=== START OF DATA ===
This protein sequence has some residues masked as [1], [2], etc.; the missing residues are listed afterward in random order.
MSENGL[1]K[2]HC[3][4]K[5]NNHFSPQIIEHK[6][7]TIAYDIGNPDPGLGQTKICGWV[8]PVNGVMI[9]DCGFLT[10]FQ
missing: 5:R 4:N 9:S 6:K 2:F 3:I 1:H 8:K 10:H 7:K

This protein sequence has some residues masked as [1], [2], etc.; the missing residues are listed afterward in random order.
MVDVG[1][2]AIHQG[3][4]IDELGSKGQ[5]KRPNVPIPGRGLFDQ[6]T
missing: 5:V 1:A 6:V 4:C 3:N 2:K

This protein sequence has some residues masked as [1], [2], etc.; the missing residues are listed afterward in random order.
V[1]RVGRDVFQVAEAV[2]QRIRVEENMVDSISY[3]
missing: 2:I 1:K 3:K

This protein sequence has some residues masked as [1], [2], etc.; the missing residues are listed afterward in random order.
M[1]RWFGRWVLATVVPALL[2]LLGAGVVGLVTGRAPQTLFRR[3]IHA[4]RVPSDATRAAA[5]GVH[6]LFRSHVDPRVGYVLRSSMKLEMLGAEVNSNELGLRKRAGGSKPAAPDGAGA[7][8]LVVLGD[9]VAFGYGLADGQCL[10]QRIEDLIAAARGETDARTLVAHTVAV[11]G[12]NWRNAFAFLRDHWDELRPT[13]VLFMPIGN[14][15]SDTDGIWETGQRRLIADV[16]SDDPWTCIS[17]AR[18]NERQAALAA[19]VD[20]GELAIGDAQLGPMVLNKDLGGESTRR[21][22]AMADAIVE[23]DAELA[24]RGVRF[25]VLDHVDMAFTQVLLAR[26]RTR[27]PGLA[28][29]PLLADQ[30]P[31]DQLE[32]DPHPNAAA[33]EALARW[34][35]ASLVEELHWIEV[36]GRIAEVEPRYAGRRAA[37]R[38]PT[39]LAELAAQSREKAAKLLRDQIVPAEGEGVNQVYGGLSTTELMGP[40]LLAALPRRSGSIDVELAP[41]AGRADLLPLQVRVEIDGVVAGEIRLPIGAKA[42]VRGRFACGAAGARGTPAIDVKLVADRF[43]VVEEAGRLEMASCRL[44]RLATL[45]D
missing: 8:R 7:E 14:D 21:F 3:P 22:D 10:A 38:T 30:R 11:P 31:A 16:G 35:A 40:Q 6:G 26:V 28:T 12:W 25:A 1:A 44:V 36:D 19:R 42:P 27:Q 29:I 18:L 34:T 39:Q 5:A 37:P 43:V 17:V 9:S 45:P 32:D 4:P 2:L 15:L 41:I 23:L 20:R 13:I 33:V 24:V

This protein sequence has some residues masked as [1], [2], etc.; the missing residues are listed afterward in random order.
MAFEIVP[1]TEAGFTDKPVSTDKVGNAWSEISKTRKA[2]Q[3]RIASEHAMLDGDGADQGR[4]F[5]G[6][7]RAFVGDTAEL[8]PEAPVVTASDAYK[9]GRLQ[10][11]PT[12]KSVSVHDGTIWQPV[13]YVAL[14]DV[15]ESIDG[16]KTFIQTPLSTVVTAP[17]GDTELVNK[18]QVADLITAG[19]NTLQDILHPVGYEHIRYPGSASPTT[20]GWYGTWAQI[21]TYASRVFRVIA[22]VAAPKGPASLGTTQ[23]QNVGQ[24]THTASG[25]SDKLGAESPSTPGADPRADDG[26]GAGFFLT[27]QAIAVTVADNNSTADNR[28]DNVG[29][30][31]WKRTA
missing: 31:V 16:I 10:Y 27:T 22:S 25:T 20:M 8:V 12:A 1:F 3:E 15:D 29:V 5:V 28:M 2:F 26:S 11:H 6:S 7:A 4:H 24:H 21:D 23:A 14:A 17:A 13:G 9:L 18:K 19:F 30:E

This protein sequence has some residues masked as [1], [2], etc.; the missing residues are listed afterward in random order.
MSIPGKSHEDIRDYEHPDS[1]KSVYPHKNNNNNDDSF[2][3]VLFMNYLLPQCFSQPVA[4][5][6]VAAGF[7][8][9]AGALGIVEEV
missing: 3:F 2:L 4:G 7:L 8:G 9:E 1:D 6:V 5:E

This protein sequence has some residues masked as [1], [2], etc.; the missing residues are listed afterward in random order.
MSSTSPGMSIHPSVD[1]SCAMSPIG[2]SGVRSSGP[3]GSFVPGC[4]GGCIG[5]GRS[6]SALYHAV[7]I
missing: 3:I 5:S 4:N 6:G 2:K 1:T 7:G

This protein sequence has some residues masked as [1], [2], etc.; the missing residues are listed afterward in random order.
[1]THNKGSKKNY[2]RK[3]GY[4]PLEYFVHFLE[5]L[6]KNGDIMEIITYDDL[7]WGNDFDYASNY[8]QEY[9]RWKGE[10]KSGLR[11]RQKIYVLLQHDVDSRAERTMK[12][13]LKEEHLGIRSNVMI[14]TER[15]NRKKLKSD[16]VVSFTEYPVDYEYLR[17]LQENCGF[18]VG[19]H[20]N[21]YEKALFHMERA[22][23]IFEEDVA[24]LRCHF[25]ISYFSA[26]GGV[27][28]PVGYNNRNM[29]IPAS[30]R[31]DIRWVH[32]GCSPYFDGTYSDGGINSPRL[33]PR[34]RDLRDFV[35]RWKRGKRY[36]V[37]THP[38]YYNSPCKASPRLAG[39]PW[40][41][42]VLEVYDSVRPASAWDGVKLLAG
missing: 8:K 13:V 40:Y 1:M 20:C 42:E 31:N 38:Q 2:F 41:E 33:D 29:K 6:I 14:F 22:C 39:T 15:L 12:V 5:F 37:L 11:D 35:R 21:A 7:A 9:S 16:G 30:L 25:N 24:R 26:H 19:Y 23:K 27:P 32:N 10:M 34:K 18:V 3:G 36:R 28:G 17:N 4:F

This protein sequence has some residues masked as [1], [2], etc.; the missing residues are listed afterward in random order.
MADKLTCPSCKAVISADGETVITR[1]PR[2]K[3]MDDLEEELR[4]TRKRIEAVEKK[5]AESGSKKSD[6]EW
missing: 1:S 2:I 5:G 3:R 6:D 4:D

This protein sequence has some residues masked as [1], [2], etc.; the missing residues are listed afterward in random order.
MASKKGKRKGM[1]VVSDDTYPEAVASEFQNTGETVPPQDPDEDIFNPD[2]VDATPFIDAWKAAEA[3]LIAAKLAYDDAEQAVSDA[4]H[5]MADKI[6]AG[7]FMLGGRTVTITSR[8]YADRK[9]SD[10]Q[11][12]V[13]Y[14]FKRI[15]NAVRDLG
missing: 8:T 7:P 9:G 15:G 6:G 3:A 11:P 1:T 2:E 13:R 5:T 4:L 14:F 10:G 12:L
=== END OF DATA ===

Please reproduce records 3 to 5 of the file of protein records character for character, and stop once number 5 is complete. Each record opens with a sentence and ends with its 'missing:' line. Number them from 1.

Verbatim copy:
This protein sequence has some residues masked as [1], [2], etc.; the missing residues are listed afterward in random order.
V[1]RVGRDVFQVAEAV[2]QRIRVEENMVDSISY[3]
missing: 2:I 1:K 3:K

This protein sequence has some residues masked as [1], [2], etc.; the missing residues are listed afterward in random order.
M[1]RWFGRWVLATVVPALL[2]LLGAGVVGLVTGRAPQTLFRR[3]IHA[4]RVPSDATRAAA[5]GVH[6]LFRSHVDPRVGYVLRSSMKLEMLGAEVNSNELGLRKRAGGSKPAAPDGAGA[7][8]LVVLGD[9]VAFGYGLADGQCL[10]QRIEDLIAAARGETDARTLVAHTVAV[11]G[12]NWRNAFAFLRDHWDELRPT[13]VLFMPIGN[14][15]SDTDGIWETGQRRLIADV[16]SDDPWTCIS[17]AR[18]NERQAALAA[19]VD[20]GELAIGDAQLGPMVLNKDLGGESTRR[21][22]AMADAIVE[23]DAELA[24]RGVRF[25]VLDHVDMAFTQVLLAR[26]RTR[27]PGLA[28][29]PLLADQ[30]P[31]DQLE[32]DPHPNAAA[33]EALARW[34][35]ASLVEELHWIEV[36]GRIAEVEPRYAGRRAA[37]R[38]PT[39]LAELAAQSREKAAKLLRDQIVPAEGEGVNQVYGGLSTTELMGP[40]LLAALPRRSGSIDVELAP[41]AGRADLLPLQVRVEIDGVVAGEIRLPIGAKA[42]VRGRFACGAAGARGTPAIDVKLVADRF[43]VVEEAGRLEMASCRL[44]RLATL[45]D
missing: 8:R 7:E 14:D 21:F 3:P 22:D 10:A 38:T 30:R 11:P 31:A 16:G 35:A 40:Q 6:G 26:V 28:T 12:W 25:A 1:A 44:V 36:D 19:R 42:P 27:Q 29:I 18:L 34:T 39:Q 5:A 37:P 43:V 17:V 9:S 45:P 32:D 4:P 2:L 15:L 41:I 23:L 20:R 13:I 33:V 24:V

This protein sequence has some residues masked as [1], [2], etc.; the missing residues are listed afterward in random order.
MAFEIVP[1]TEAGFTDKPVSTDKVGNAWSEISKTRKA[2]Q[3]RIASEHAMLDGDGADQGR[4]F[5]G[6][7]RAFVGDTAEL[8]PEAPVVTASDAYK[9]GRLQ[10][11]PT[12]KSVSVHDGTIWQPV[13]YVAL[14]DV[15]ESIDG[16]KTFIQTPLSTVVTAP[17]GDTELVNK[18]QVADLITAG[19]NTLQDILHPVGYEHIRYPGSASPTT[20]GWYGTWAQI[21]TYASRVFRVIA[22]VAAPKGPASLGTTQ[23]QNVGQ[24]THTASG[25]SDKLGAESPSTPGADPRADDG[26]GAGFFLT[27]QAIAVTVADNNSTADNR[28]DNVG[29][30][31]WKRTA
missing: 31:V 16:I 10:Y 27:T 22:S 25:T 20:M 8:V 12:A 1:F 3:E 15:D 29:V 5:V 28:M 2:F 26:S 11:H 6:S 7:A 4:H 24:H 21:D 23:A 14:A 17:A 13:G 9:L 18:K 19:F 30:E